Perhaps most famous for its complex and colorful YouTube videos, OK Go has built a solid reputation as a multiplatform band whose concerts are equal parts musicianship and performance art, and Monday’s show was no exception. Filled to bursting with awesome sights and sounds, it was a great way to bring arena-style rock to a theater-sized space.
The band began its set standing behind a semitransparent scrim upon which the members’ distorted faces, mimicking the cover of its latest release, Hungry Ghosts, were projected. It was an effect that set the tone for the show to follow, mixing technology and live performance in a literally in-your-face manner. Seven songs from that album were performed, along with six from its 2010 effort, Of the Blue Colour of the Sky, and three each from its freshman and sophomore efforts OK Go and Oh No. And just to demonstrate its hard-rocking chops, the quartet kicked out a quite respectable cover of Led Zeppelin’s “Black Dog.”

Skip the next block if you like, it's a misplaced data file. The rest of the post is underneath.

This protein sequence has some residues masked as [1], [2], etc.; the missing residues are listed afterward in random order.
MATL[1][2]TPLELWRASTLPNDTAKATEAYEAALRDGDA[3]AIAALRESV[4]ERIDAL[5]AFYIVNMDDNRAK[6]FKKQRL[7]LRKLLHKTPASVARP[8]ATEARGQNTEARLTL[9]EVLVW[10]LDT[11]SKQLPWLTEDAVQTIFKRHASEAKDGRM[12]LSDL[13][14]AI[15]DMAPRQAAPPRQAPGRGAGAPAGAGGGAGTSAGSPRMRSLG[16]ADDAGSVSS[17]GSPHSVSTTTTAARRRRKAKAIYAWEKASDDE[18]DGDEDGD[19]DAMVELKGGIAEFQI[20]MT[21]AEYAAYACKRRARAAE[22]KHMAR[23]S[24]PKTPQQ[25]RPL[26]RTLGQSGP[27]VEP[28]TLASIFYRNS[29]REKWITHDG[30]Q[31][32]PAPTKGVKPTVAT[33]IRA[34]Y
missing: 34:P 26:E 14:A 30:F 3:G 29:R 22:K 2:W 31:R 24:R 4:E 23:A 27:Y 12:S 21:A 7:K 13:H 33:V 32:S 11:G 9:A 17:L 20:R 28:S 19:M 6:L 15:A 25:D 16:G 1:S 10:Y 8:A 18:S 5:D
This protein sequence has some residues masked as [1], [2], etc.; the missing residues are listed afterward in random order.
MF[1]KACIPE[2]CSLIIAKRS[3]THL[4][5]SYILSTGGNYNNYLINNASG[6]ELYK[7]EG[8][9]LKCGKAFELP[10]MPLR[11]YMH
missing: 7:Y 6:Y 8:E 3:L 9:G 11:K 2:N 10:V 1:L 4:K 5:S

Despite the stylistic evolutions the band has experienced over the years, from power pop to more serious-minded music, the set nevertheless flowed organically, augmented by some wicked stagecraft.
Interactivity was the overriding theme of the show, as frontman Damian Kulash conducted a couple of audience Q&As; he also used his iPhone to transform its clapping, stomping, and high-hat impersonations (you had to be there) into a percussion track. The singer even jumped into the crowd himself to render a lovely acoustic performance of “Last Leaf.”
Kulash’s vocals sounded terrific (you must hear his Robert Plant) as did the entire band, including bassist Tim Nordwind, drummer Dan Konopka, and keyboardist Andy Ross.
The visual spectacle was nonstop and mesmerizing—sometimes both the rear screen and the scrim would be alive with flashing shapes and colors to intensify the more psychedelic portions of the evening.
For the encore, the band reappeared dressed in identical white jumpsuits to bring the “A Million Ways” video to life as Nordwind lip-synched his original vocals. The neat trick was that when the suits were illuminated by blacklight, they became distinctively and brightly colored.
Closing with the inevitable “Here It Goes Again,” Kulash invited audience members up onto the stage to dance as even more confetti was fired into the air. I don’t know what was happening on the Riverwalk at that moment, but inside the Aztec, it was a joyous celebration indeed.